Nurseries and Local Orchards Suffer
“It is doubtful if Nelson’s “oldest” can call to mind a worse hail storm than passed over the town on Thursday night. The full extent of the damage was not realised till the sun rose next morning and glistened on the landscape decorated in a white mantle of hail, which covered the ground like snow to a depth ranging from a few inches outside the least affected area to some twelve or fourteen inches in the centre of the zone covered by the visitation...
“Toi Toi Valley was the heart of the disturbance, and at 10 o’clock an inky black mass loomed up over the Port hills and rolled on till its edge met a counter mass which apparently came from an opposite direction. On both sides could be distinguished the starry sky with the pall-like hail clouds between. A little rain preceded the great downfall, then came hail, huge at first, that fell with catapultic force. Some of these stones were gathered from the bottom of the hail mounds yesterday afternoon and measured 5/8 to 3/4 of an inch across.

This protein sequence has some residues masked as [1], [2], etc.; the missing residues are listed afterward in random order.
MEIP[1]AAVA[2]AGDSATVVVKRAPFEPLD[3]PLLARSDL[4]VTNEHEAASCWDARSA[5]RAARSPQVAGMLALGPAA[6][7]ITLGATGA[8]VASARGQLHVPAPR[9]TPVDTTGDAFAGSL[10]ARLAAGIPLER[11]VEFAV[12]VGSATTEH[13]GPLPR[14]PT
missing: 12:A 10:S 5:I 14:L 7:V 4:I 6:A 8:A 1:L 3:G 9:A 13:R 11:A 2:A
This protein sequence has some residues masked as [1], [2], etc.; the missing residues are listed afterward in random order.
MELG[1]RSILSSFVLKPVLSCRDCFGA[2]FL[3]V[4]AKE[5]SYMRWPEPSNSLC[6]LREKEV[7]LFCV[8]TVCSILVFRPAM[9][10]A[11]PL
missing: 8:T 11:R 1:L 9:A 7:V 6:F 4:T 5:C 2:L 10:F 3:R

“In the nurseries the noise arising from glasshouses resembled the firing of pea rifles through the panes, which smashed by the score. The huge stones ... descended like showers of gravel upon the roofs, almost rivalling the force of a storm felt in Canterbury some years back where the ice penetrated corrugated iron roofs. No sound could be heard save the infernal din of hail, and owners of orchards could only guess at the vast amount of damage resulting to their crops outside. To venture whither was impossible and impotent. ... Meanwhile roofs and gutters in all quarters of the town proved totally inadequate to serve their purposes, and floods of water and hail mingled found their way into many dwellings. Spoutings were torn from the walls and verandahs collapsed under the superincumbent masses. ... Cases are reported where fowls, left unprotected in the open, were battered into insensibility, and then frozen to death by being covered with hailstones, other poultry on the other hand were drowned in their runs by the flood water, which, did considerable damage in other directions, principally in stripping binding matter of roads. ... This will cost the Nelson City Council a considerable amount to repair.”